|Winston-Salem State University is currently awaiting a vote on its bid to buy Bowman Gray Stadium.|
Over the past two seasons, Winston-Salem State University has received accolades galore as a result of the success of its football team. The Rams were named Black College National champions in both those seasons, and finished as Division II national runner up in 2012. The university has been trying to purchase the Bowman Gray Stadium, WSSU’s home field, from the city of Winston-Salem for over a decade. After several attempts, the two sides have finally reached an agreement, which the City Council is set to vote on May 20.
On the surface, it would appear that all was good and everybody gets what they want.
Not so fast, my friends.
It appears that part of the agreement between the University and the city is that WSSU is not allowed to re-name the stadium, currently named after former CEO of RJ Reynolds Corporation. Meanwhile, the city has agreed to allow Wake Forest University to change the name of Lawrence Joel Veterans Memorial Coliseum, named after a Winston native who was the first medic to receive a Medal of Honor during the Vietnam Conflict.
My initial reaction was outrage against the City of Winston-Salem. Allowing a predominately white university to take remove the name of a city hero who happens to be black, while simultaneously restricting a predominately black institution from removing the name of a white businessman smacks of insensitivity at best and screams inequality at the worst. The city knew that gathering $8 million for Wake Forest would be much easier than coming up with $4.3 million for Winston-Salem State, and they are obviously taking advantage of that.
Then, my cynicism turned toward the University for agreeing to such terms. The administration is right to pursue buying the stadium, which should have been done a long time ago. But the short-sighted nature of their agreement is deeply disappointing. Naming rights are vital to the university’s ability to profit off of its success. If the school continues to build itself as a football power house, corporations will take note and it leaves the possibility of sponsorships open. WSSU needs to look no further than across US-52 at Wake Forest’s BB&T Stadium to see the possibilities. And Wake Forest has never won anything in football. Or basketball for that matter.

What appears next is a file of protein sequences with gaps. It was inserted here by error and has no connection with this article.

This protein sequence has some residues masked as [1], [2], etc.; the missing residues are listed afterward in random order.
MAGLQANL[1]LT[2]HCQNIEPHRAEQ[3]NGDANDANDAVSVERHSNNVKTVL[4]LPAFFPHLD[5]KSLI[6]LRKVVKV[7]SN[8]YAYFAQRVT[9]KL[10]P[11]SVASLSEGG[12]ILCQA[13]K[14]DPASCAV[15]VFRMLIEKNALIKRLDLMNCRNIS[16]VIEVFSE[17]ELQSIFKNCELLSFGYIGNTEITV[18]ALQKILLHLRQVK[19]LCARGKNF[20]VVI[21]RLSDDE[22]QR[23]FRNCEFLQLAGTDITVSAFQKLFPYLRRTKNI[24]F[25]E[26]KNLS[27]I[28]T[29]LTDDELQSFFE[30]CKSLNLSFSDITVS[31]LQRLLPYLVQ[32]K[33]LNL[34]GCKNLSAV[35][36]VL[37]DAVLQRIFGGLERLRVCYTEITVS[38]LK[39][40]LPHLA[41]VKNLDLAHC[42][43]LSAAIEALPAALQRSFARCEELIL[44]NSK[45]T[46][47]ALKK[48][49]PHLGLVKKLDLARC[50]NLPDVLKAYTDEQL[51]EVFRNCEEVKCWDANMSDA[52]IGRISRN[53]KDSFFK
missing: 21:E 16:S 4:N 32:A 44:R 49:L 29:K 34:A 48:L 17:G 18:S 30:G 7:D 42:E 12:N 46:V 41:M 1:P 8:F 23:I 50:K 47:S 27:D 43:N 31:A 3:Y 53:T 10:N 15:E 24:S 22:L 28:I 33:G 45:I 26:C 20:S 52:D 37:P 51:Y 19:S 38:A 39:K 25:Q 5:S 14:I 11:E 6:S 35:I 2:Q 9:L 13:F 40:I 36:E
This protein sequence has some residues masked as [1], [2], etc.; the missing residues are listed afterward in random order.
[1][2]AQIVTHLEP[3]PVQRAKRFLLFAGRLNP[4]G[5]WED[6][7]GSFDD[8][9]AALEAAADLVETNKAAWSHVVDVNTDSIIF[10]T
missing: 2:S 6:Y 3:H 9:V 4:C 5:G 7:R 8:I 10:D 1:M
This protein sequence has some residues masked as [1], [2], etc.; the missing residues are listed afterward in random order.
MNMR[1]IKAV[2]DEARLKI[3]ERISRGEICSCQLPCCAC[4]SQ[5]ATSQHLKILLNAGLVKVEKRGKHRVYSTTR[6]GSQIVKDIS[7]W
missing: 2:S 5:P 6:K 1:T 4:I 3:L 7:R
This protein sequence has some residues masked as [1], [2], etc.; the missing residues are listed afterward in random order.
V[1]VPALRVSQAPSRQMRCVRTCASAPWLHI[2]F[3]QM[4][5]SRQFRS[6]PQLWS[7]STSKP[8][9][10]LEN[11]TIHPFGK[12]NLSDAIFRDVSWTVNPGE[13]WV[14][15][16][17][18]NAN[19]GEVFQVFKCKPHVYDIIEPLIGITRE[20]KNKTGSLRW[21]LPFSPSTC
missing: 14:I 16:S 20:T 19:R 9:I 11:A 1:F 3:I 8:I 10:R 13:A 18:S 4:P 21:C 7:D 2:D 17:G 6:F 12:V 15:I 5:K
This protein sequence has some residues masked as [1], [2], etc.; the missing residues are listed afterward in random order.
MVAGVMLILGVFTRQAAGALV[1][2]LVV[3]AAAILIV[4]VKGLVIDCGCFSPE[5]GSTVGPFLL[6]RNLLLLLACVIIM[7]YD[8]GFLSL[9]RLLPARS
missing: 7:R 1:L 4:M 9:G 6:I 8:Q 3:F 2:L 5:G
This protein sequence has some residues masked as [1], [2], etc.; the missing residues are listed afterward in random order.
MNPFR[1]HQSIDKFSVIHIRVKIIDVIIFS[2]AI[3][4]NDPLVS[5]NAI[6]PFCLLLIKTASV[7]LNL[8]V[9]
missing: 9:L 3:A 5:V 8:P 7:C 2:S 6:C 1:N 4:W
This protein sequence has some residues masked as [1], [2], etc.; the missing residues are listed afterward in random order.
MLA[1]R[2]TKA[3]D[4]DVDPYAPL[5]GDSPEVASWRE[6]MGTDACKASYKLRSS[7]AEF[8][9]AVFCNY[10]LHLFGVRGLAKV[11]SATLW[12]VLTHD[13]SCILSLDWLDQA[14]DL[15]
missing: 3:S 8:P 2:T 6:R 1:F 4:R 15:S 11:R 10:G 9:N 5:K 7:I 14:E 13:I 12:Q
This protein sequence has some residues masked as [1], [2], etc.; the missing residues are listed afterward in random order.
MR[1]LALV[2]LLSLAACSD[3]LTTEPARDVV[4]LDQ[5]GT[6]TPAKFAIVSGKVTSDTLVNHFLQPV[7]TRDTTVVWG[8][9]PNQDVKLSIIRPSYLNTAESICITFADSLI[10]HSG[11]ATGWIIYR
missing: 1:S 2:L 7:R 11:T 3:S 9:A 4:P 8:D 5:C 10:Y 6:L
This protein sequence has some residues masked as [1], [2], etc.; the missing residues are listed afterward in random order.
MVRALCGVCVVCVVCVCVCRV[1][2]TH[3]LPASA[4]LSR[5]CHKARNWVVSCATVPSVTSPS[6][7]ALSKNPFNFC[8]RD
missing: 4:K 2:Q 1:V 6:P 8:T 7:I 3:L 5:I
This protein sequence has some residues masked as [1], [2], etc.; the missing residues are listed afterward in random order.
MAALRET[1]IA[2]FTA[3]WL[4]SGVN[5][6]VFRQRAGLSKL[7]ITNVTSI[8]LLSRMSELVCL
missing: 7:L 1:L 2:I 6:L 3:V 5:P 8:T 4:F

Even if corporate sponsorship doesn’t happen, the right to name the stadium whatever it pleases should have been non-negotiable from the start.
The university has already agreed to allow stock car races to continue and to honor the 20 year lease between the city and the entity that controls racing at the stadium. So basically the school can’t name a stadium that it owns, that it paid its money for, and it has to share it with an outside party while it picks up the expense of upkeep, which the city has maintained until this point. Pretty clear who the winner is on that front.
And finally, as an alum of the university, I came to the realization that we, along with current students have to be active on issues like this. It’s not just signing a petition and marching, however. HBCU alumni need to be continually active in terms of giving to their school and building strong alumni channels. Granted, not all HBCUs are equal and some alumni associations are stronger than others, but we can all do better. As much as we talk black and white, green is the color that matters most at times like these. Without strong organization with economic backing, our universities will continue to have to scrape and scrap to make any kind of headway in today’s world.
Hopefully, Winston-Salem State alumni, students and supporters will get together and pressure the city and the university to drop the naming rights portion of the agreement. But even if that doesn’t happen, perhaps this will serve as a cautionary example of why there needs to be power beyond boycotting and marching, not just at Winston-Salem State, but across the HBCU spectrum.